The Department of Germanic and Slavic Studies was officially founded on July 1, 1960 as the Department of German and Russian. In 1960, the Faculty of Arts admitted its first students into three-year general and four-year honours programs in History, English, French, German, Russian, Spanish, Economics, Political Science, Psychology and Sociology. Students were able to take German and Russian in combination with each other or with English or French.
It was the eastern European Mennonite connections of our department’s first two professors, founding chair J. William Dyck and Edmund Heier, both Germanists and Slavists, that combined the studies of German and Russian within the department as it is still continued today. Including J.W. Dyck (1960-73, 1978-83) we have had a total of seven departmental chairs Manfred Richter (1973-78, 1992-95), David John (1983-86, 1995-2002), Sigfried Hoefert (1986-1992), Michael Boehringer (2002-2008), James Skidmore (2008-2012) and Grit Liebscher (2012 - Present).
The department was founded under the name of German and Russian, but during the 1965-1966 academic year Ukrainian courses were added and in 1969 the name was changed to the Department of Germanic and Slavic Languages and Literatures. To further strengthen this dual focus, courses in Polish (1976-1977), Dutch (1979-1980) and Croatian (1989-1990) were added to the department’s undergraduate calendar offerings. Our name was changed again in 2001, to become the Department of Germanic and Slavic Studies, re-confirming the historical association between our two founding disciplines, but re-defining the concept of what our discipline should be. This broader designation encompassed more courses in cultural and film studies, in both Germanic and Slavic languages and in English.
The tradition of a dual focus in both the Germanic and Slavic areas is also evident in the departmental journal, Germano-Slavica: A Canadian Journal of Germanic and Slavic Comparative and Interdisciplinary Studies. Founded in 1973, Germano-Slavica reflects the productive synthesis of our principal disciplines in a refereed periodical with a comparative/interdisciplinary profile. The journal in many ways symbolizes the department’s history and nature by combining Germanic and Slavic studies and scholarship, and is unique in Canada.
The department’s ongoing exchange with the University of Mannheim is the oldest of its kind in Canada. Jointly founded in 1972, by Professors Dyck and Dietrich Jöns of the University of Mannheim, it involves the exchange of both students and faculty from each side. At the same time as the Waterloo in Germany exchange program was introduced, the department initiated one of the earliest Canadian study abroad programs in Russia. From 1971 until 1989 we offered an opportunity for students to travel abroad to Russia through the Russian Summer Workshop. The workshop allowed students to participate in language acquisition and cultural comprehension programs during six weeks of classroom instruction and three further weeks (later extended to four) abroad in the former Soviet Union.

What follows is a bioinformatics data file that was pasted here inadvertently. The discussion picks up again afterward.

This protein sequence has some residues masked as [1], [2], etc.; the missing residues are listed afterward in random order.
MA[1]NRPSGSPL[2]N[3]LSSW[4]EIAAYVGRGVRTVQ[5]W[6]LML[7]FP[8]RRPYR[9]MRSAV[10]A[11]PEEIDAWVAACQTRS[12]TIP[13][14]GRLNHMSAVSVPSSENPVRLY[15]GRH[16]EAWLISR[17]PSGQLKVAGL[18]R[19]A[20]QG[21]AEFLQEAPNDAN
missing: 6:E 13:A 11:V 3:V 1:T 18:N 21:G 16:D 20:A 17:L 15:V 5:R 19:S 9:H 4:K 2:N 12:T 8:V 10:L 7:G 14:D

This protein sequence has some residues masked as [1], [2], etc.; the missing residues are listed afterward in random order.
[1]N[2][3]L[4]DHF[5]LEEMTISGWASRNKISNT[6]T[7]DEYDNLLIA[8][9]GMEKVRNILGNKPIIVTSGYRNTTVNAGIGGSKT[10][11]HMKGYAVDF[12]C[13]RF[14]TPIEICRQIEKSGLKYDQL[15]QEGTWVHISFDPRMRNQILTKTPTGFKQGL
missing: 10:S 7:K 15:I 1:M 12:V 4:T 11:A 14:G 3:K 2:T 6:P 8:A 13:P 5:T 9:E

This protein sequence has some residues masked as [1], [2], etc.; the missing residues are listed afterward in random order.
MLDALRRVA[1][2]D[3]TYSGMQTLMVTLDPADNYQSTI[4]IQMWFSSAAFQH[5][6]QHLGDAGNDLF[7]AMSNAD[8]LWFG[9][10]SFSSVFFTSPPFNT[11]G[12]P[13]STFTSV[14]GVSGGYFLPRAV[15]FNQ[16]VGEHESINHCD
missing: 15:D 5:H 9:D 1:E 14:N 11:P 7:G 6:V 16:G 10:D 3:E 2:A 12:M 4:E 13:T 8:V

The 1990s saw the passing of our founders and original faculty members into retirement. With the addition of new faculty in the new millennium have come some new ideas. The department has become a leader in innovative online learning, making great use of the 21st-century technology to instruct students. In 2004 the Waterloo Centre for German Studies was founded. This research and cultural institute has a private endowment of approximately $3 million, and these funds are used to sponsor research activity, book publications, conferences at the university, and cultural events for the university and community. The department has also become home of the Rt. Hon. John G. Diefenbaker Chair in German Literary Studies. This endowed chair supports the activity of a distinguished scholar to promote and enhance the presences of German literature and literary studies in Canada.
Much of this summary is based on J.W. Dyck’s The Department of Germanic and Slavic Languages and Literatures: A Retrospection (Waterloo, 1994), David G. John’s History of the Department of Germanic and Slavic Studies at the University of Waterloo (CAUTG/APAUC Bulletin, 2004), and departmental records.